What is a pericardial window procedure?
The heart is surrounded by a two-layered sac (pericardium) with a small amount of fluid. When excess fluid accumulates in the pericardium (pericardial effusion) it exerts pressure and impairs the heart’s function.
A pericardial window is a procedure to remove a portion of the pericardium and create a ‘window’ to continuously drain the excess fluid into the chest cavity. A pericardial window can, therefore, prevent impairment of heart function that can occur with a pericardial effusion.
Is pericardial window open-heart surgery?
Pericardial window is a cardiac surgical procedure less invasive than an open-heart surgery. It is often done after an open-heart surgery to drain and prevent pericardial effusion. Pericardial window may be performed when pericardiocentesis, a less invasive method of fluid removal, is not possible, or if pericardial effusion persists or recurs after pericardiocentesis.
Why is a pericardial window procedure done?
Pericardial window is a procedure to prevent impairment of heart function as a result of a pericardial effusion. The procedure is performed to
- Relieve symptoms of pericardial effusion such as
- To treat cardiac tamponade (severe impairment of heart’s function due to pressure caused by pericardial effusion)
- Diagnose the cause of pericardial effusion
- Drain recurrent pericardial effusion
- Prevent pericardial effusion after an open-heart surgery
Pericardial window may be required due to the following conditions:
- Chest injury
- Heart attack and heart failure
- Reaction to certain drugs
- Lung and certain other cancers
- Radiation treatment to the chest
- Inflammation of the pericardium (pericarditis)
- High level of urea in the blood (uremia) due to kidney disease/failure
- Still disease
- Connective tissue diseases
- Genetic muscle degeneration disease
- Human immunodeficiency virus (HIV) infection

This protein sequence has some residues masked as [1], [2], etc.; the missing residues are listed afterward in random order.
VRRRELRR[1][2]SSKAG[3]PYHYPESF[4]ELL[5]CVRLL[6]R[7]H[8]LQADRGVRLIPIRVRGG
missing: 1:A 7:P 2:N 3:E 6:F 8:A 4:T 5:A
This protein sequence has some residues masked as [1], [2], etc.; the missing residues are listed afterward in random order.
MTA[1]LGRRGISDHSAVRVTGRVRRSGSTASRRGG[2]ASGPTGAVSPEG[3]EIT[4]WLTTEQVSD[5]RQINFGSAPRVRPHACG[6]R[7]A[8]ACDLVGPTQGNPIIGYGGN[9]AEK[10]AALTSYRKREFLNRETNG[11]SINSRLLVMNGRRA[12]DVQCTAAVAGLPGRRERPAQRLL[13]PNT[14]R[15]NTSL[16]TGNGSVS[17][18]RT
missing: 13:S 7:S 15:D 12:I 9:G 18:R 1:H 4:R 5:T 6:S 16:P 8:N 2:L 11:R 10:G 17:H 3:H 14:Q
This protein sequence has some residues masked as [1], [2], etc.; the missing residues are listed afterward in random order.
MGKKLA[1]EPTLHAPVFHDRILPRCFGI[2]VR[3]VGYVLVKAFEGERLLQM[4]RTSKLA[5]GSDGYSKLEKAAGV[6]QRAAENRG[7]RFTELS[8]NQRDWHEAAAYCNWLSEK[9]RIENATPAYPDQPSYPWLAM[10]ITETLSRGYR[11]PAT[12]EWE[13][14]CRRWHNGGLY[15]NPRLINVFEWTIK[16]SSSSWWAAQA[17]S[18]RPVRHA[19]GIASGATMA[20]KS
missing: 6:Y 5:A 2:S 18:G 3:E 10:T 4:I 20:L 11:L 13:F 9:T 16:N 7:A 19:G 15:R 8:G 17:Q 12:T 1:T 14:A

How is a pericardial window procedure done?
A cardiac surgeon performs the pericardial window procedure while the patient is under general anesthesia. The procedure may take several hours.
- The patient undergoes blood and imaging tests.
- The patient must avoid eating or drinking for 8 hours prior.
- The patient must check with the doctor before taking any regular medication
- The patient must inform the surgeon about any allergies.
- An anesthesiologist will administer anesthesia and monitor the patient’s vital functions during the procedure.
- An IV line will be attached for medications.
- External defibrillator pads will be attached, in case the patient develops irregular heartbeat (arrhythmia).
- The arterial and venous blood pressure will be continuously monitored during the procedure.
- The surgeon may perform the pericardial window using one of the following three techniques:
- Subxiphoid approach: The surgeon makes a 5- to 8-cm long incision in the midline just below the breastbone to visualize and access the pericardium from below.
- Thoracotomy approach: The surgeon makes a 6- to 8-cm long incision in the fourth or fifth intercostal space (space between the ribs) to visualize and access the pericardium.
- Thoracoscopic approach: The surgeon makes small incisions on the side of the chest and performs the procedure with tiny surgical tools inserted through a flexible tube with a lighted camera (thoracoscope), guided by the images on a monitor.
- The surgeon surgically removes a portion of the pericardium creating a ‘window’.
- The surgeon drains the excess fluid and attaches a small tube enabling the fluid to continue draining into the chest cavity.
- The incisions will be closed with sutures or staples.
- The patient will be monitored for several hours in the recovery room.
- The fluid and tissue removed is analyzed in the lab.
- Hospital stay for about a week to 10 days is required, and recovery can take up to eight weeks, depending on the underlying condition and any complications.
Is pericardial window surgery dangerous?
Pericardial window surgery is a relatively safe procedure and could be potentially lifesaving. The success of the procedure, however, depends in part on the underlying condition of the patient.
Can pericardial effusion come back?
The recurrence of pericardial effusion after a pericardial window procedure is possible. Recurrence depends on its original cause.
What are the risks and complications of pericardial window?
Pericardial window is a major procedure on a vital organ. Risks and complications include:
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succinylcholineSuccinylcholine is a skeletal muscle relaxant used for medical procedures done under general anesthesia, including tracheal intubation, mechanical ventilation, and surgeries. Common side effects of succinylcholine include postoperative muscle pain, jaw rigidity, muscle twitch (fasciculation), respiratory depression, cessation of breathing (apnea), low or high blood pressure (hypotension or hypertension), irregular heart rhythms (cardiac arrhythmias), slow or rapid heartbeat (bradycardia or tachycardia), cardiac arrest, increase in intraocular pressure (IOP), high blood potassium levels (hyperkalemia), severe life-threatening drug reaction with excessively high temperature (malignant hyperthermia), salivary gland enlargement, excessive salivation, rash, hypersensitivity reactions, and others.